Although sentiments about marijuana are changing across the country and state, possession of marijuana is still illegal in Texas. In fact, not even medical marijuana is legal in Texas, save for patients who qualify for the narrow Texas Compassionate Use Act.
The psychoactive compound found in marijuana is called tetrahydrocannabinol or THC. Marijuana may have strains with THC concentrate levels up to 30 percent while other cannabinoids like hemp must have less than 0.3 percent. In order to be charged with possession of marijuana, you must be in possession of a “useable quantity” of marijuana. Examples of useable quantities include one-half ounce of marijuana or one hand-rolled cigarette weighing as little as a third of a gram.
If you are facing a Tarrant County Possession of Marijuana charge, it’s important to contact an experienced attorney as soon as possible who understands the current legal landscape. Although the Tarrant County District Attorney’s Office continues to prosecute low-level marijuana cases, there are some options in play that can lessen your exposure to the criminal justice system and possibly result in your case being dismissed or reduced. Contact our office today to speak with a seasoned Tarrant County defense attorney and learn more.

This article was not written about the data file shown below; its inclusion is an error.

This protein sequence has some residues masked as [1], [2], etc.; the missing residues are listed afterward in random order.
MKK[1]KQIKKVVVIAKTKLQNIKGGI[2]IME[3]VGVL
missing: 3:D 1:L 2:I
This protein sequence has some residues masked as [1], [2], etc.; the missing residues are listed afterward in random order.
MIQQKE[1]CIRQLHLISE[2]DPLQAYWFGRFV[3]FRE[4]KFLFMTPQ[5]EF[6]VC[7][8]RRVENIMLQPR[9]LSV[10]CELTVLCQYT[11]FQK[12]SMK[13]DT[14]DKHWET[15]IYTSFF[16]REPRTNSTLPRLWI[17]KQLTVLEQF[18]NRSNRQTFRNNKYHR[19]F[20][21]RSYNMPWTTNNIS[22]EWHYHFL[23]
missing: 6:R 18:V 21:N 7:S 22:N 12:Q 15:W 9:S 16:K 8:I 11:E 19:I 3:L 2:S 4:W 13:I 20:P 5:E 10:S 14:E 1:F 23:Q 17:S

Is possession of marijuana (POM) legal in Texas?
No, possession of marijuana is NOT legal in Texas. However, due to a recent change in the state’s hemp laws, the prosecution of marijuana has become notably harder. House Bill 1325 legalized hemp with a THC concentration of 0.3 percent or less. Considering that hemp and marijuana can look identical and that most crime labs currently cannot determine the concentration of THC in a given sample, successful prosecution of Tarrant County Possession of Marijuana cases has gotten exponentially more expensive. As a result, the number of new marijuana cases filed in Tarrant County dropped by 68% since the hemp law passed. However, Tarrant County DA Sharen Wilson has stated that her office will continue to prosecute cases involving more than 4 ounces of marijuana and that dismissed cases can still be refiled and prosecuted with the appropriate lab work. If you are facing a possession of marijuana charge in Tarrant County, there is now a better opportunity to get misdemeanor possession charges dismissed or reduced by one of our experienced Tarrant County criminal defense attorneys.